dsc_7127Mutton paomo (泡饃) at Lao Sun Jia Restaurant (老孫家).

OLYMPUS DIGITAL CAMERABeef paomo (泡饃) at Lao Sun Jia Restaurant (老孫家).

dsc_7131Heading towards the icon of Xian, the Bell Tower (鐘樓).

dsc_7152The Bell Tower stands at the centre of a large roundabout.

dsc_7166The 14th century structure is lit up with atmospheric lighting.

dsc_7186The Drum Tower at a distance, and in front, the public square between Bell Tower and Drum Tower.  The square is flanked by local restaurants, a department store, and a Starbucks.

dsc_7204Signage at the Drum Tower.

dsc_7208The mighty Drum Tower near the entrance to the Muslim Quarter.

dsc_7220Street vendor of lamb kebabs at the Muslim Quarter.  There were terrifying lamb skeletons hanging in front of each kebab store.

dsc_7227Beiyuanmen (北院門) Street, the main pedestrian street at the Muslim Quarter.

OLYMPUS DIGITAL CAMERAVendor selling regional pomegranate juice.

OLYMPUS DIGITAL CAMERARose cake, another kind of local dessert.

dsc_7229Kebab stores were the most popular.

dsc_7235Muslim beef sandwiches.

dsc_7244Vendor handling of sweet being heated up.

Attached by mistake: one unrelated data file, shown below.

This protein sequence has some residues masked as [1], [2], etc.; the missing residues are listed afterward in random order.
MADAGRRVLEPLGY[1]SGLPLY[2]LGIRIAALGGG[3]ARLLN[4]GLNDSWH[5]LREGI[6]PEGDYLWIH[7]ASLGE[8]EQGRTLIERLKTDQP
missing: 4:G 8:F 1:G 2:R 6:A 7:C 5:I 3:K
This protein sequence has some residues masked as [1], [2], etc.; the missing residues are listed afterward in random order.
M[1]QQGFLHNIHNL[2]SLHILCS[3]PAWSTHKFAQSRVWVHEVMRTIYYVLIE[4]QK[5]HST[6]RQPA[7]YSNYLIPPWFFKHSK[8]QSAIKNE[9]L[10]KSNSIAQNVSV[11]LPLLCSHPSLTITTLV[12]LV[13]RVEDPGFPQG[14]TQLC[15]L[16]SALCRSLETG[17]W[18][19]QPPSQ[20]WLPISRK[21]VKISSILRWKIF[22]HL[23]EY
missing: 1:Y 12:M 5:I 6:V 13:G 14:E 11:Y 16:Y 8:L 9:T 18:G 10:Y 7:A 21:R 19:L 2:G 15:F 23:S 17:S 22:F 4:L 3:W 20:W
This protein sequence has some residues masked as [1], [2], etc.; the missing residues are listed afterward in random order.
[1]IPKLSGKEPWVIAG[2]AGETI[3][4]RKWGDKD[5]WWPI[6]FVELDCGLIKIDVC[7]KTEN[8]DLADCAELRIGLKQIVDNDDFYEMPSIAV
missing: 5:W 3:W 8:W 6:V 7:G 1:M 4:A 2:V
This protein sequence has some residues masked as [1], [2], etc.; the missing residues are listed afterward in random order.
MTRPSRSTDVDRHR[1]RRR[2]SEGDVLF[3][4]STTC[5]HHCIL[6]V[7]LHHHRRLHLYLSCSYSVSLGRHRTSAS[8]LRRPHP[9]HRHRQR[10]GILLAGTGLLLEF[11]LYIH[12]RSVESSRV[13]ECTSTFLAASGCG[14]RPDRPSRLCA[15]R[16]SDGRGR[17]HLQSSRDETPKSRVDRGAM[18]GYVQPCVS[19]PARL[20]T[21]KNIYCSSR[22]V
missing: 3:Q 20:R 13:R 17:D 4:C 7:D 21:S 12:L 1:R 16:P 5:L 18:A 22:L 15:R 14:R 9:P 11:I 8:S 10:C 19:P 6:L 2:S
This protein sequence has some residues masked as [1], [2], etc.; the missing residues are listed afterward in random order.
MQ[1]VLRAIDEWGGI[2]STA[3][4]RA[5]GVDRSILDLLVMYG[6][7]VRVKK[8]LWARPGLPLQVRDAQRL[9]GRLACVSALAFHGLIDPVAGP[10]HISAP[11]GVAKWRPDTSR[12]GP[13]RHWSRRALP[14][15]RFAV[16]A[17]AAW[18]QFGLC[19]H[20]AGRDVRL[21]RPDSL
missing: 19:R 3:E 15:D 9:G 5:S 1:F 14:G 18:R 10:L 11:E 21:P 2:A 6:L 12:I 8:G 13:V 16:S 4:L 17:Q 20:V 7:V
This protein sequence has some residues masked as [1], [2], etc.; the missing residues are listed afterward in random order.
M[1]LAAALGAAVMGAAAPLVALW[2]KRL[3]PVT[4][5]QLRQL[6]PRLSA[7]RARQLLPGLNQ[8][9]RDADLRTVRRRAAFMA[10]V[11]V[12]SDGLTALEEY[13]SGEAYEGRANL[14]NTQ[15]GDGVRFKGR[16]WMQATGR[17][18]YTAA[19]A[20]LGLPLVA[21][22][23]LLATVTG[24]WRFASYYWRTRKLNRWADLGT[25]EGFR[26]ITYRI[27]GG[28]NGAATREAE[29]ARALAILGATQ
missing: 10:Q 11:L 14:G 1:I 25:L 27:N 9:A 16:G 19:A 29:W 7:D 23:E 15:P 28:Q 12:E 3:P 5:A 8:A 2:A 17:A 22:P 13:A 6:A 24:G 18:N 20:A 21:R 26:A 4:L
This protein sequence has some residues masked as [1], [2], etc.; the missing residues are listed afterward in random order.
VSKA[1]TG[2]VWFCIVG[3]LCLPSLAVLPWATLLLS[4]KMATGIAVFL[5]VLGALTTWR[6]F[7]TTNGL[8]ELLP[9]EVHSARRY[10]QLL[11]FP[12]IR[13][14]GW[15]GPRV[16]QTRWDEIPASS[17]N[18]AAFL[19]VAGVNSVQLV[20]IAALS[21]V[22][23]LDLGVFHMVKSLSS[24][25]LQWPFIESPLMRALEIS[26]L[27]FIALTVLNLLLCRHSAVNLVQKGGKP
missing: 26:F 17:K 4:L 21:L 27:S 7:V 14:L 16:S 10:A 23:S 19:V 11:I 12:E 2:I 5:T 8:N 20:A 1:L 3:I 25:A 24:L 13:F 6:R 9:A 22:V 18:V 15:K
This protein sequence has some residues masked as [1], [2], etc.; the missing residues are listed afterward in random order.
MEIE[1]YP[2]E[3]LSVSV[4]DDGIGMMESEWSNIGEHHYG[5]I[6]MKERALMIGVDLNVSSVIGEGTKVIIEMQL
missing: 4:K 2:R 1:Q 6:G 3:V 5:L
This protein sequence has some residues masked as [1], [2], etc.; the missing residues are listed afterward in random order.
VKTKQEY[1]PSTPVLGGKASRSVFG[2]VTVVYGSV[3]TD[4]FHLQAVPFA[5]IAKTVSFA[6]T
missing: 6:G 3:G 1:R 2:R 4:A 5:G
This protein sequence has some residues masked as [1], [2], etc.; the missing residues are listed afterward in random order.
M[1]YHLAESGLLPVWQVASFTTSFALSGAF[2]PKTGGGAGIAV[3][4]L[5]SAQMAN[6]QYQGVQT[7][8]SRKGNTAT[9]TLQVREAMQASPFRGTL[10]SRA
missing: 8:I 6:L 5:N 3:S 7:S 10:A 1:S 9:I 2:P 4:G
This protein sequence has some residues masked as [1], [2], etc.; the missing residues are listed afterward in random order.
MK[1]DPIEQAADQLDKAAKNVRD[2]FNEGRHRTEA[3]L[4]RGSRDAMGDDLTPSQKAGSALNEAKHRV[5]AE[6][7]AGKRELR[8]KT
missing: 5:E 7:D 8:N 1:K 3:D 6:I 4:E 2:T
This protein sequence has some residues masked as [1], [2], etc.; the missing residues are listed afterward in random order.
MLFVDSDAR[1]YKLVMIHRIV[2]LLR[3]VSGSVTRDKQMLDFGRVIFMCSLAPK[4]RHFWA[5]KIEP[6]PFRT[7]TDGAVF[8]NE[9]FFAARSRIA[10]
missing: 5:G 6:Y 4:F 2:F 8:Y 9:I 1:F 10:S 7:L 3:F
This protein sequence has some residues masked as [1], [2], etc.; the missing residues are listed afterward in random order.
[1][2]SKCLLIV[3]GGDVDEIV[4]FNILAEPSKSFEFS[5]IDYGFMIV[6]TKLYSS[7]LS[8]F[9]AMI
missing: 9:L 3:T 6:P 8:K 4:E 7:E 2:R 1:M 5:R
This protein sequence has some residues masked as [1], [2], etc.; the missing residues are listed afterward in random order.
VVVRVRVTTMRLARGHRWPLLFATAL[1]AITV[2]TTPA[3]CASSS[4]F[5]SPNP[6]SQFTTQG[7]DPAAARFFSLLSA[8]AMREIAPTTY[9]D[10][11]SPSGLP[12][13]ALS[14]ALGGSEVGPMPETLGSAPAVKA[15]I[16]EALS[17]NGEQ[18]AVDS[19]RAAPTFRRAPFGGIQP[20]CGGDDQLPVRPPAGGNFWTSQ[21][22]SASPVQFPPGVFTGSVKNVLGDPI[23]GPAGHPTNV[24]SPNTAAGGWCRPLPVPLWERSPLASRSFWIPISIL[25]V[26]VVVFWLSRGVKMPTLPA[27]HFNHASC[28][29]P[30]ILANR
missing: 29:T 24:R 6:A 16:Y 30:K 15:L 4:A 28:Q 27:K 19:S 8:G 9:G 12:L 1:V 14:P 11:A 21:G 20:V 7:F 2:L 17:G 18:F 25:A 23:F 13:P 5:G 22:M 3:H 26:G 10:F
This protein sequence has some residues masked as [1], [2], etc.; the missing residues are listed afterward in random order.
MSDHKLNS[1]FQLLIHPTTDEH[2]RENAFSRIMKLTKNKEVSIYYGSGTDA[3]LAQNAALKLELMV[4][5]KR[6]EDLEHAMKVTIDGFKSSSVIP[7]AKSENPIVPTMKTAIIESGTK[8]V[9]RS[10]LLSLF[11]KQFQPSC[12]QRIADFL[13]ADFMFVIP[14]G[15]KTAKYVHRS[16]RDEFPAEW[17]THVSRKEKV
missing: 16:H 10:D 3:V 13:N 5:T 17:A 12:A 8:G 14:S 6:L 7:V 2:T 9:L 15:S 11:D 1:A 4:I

dsc_7245Persimmon cakes and a friendly smile.

***

Our posts on 2016 Xian and Jiuzhaigou:

DAY 1 – NIGHT ARRIVAL, Xian, China
DAY 2 – QIN EMPEROR’S TERRACOTTA ARMY, near Xian, China
DAY 2 – BIG WILD GOOSE PAGODA (大雁塔), Xian, China
DAY 3 – HAN YANG LING MAUSOLEUM, Xian, China
DAY 3 – SHAANXI HISTORY MUSEUM, Xian, China
DAY 3 – GREAT MOSQUE (西安大清真寺) AND MUSLIM QUARTER, Xian, China
DAY 3 – MING CITY WALL, Xian, China
DAY 4 -FIRST GLIMPSE OF JIUZHAIGOU (九寨溝), Sichuan (四川), China
DAY 5 – ARROW BAMBOO LAKE (箭竹海), PANDA LAKE (熊貓海) & FIVE FLOWER LAKE (五花海), Jiuzhaigou (九寨溝), China
DAY 5 – PEARL SHOAL FALLS (珍珠灘瀑布), MIRROR LAKE (鏡海) & NUORILANG FALLS (諾日朗瀑布), Jiuzhaigou (九寨溝), China
DAY 5 – LONG LAKE (長海) & FIVE COLOURS LAKE (五彩池), Jiuzhaigou (九寨溝), China
DAY 5 – RHINOCEROS LAKE (犀牛海), TIGER LAKE (老虎海) & SHUZHENG VILLAGE (樹正寨), Jiuzhaigou (九寨溝), China
DAY 6 – ASCEND TO FIVE COLOUR POND (五彩池), Huanglong (黃龍), Sichuan (四川), China
DAY 7 – FAREWELL JIUZHAIGOU & XIAN, China